Cars of the future safer, cleaner and more comfortable

Hamburg - Within a decade, most new cars will be equipped with clean-drive technology and a host of easy to serve technical gadgets that will make driving much more comfortable and safer than today.

Engineers are currently working on several technologies that were still fiction in the 1980s American television series Knight Rider in which David Hasselhoff is partnered by an autonomous car called KITT with artificial intelligence.

Like KITT, the car of the future recognises its owner with a mini iris-recognition camera. The front-mounted "scan bar" in KITT is similar to the mini cameras currently being tested that perceive the car surroundings, informing the driver of possible danger zones. It even brakes automatically if the driver does not react.

Some of the gadgets such as night vision and brake-assist are already available in premium cars such as the new BMW 7-Series but will become the norm in a few years time.

Once the driver sits into the car, the vehicle automatically adjusts the seat and steering wheel settings to the ideal position. The car entertainment system meanwhile plays his/her favourite music while the navigation system begins to choose the best route.

Like KITT, the car could theoretically drive itself, drop its driver outside the office and choose the next available parking space. Cars will be in contact with other cars and traffic information centres picking up information on accidents, traffic jams or parking areas. Many of the functions presently in use have complicated menu programmes, switches or buttons. In future you will be able to speak to your car like Hasselhoff to KITT, telling it what to do.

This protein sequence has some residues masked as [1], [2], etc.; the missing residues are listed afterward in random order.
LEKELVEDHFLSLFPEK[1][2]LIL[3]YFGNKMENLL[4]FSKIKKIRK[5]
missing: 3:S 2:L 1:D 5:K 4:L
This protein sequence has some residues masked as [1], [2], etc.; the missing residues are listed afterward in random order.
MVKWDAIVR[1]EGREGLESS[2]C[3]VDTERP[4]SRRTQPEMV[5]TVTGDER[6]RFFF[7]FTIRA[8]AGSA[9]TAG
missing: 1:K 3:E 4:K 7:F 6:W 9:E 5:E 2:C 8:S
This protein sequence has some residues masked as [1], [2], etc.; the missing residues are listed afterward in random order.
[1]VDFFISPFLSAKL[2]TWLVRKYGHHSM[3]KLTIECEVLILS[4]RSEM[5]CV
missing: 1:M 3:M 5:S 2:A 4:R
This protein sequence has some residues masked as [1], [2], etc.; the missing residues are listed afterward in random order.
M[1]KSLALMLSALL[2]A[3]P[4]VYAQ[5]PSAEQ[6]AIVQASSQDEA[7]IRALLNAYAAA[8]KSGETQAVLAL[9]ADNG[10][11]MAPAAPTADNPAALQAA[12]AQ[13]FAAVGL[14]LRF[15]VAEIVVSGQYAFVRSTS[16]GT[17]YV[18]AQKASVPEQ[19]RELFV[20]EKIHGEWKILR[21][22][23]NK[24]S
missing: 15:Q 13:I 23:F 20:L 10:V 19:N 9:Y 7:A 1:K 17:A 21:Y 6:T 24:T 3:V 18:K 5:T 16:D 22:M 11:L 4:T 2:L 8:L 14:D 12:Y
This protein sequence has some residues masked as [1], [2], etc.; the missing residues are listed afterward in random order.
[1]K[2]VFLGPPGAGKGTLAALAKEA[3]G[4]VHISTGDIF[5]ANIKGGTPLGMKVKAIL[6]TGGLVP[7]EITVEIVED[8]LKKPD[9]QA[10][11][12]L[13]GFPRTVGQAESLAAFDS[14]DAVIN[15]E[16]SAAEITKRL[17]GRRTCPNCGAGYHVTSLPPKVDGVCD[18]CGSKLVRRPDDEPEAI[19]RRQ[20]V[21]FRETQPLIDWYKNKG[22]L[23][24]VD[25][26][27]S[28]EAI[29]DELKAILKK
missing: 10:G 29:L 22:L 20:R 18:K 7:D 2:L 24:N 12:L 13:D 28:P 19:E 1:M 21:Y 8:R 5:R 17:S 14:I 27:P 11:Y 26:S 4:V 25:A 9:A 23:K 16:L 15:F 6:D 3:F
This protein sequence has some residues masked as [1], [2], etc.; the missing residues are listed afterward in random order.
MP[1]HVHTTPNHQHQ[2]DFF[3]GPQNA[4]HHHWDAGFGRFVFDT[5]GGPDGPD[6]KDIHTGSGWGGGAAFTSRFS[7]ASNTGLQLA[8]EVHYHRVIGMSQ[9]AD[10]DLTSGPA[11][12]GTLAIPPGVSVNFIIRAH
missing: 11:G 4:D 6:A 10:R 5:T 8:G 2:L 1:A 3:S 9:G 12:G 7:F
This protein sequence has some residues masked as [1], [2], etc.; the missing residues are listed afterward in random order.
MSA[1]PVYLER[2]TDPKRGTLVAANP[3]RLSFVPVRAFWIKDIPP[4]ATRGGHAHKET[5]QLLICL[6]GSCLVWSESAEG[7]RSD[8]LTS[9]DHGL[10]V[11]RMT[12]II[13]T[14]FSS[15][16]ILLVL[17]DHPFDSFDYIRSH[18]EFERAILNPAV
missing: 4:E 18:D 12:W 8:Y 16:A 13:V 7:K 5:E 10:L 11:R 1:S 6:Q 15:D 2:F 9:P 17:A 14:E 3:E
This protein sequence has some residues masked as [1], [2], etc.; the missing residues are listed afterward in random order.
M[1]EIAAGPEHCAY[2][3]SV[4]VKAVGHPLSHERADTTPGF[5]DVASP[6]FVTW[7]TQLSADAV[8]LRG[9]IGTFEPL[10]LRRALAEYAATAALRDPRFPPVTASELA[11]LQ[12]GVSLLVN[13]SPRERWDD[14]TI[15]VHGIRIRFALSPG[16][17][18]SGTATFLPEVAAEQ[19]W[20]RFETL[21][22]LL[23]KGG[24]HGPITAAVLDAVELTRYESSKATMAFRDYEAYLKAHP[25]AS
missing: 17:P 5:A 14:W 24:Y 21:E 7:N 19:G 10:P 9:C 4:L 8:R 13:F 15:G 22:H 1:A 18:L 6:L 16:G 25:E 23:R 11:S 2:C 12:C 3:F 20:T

Volkswagen has just released a new website on www. Volkswagen2028. com showing its vision of the car in the year 2028, which according to VW's Dr Wolfgang Steiger, will be entirely emission-free and built with sustainable materials.

VW's head of future research and trend transfer Wolfgang Mueller-Pietralla says that the car of the future will be a "lot more fun, evolving from purely a vehicle to a living space" where we can do most of the things we do at home or in the office like phoning, shopping, watching television or surfing the internet.

Car assistance systems will eliminate most of the risks we have on the road today. Camera-assisted fatigue recognition systems tell the driver when to rest. The mini cameras with night vision monitor the vehicle surroundings by 180 degrees, picking up possible dangers from any angle, informing the vehicle information system on what action to take.

The car will not be able to fly or jump over objects with rocket boosters, but a lot of the fiction we saw in Knight Rider will have merged into everyday reality. (dpa)

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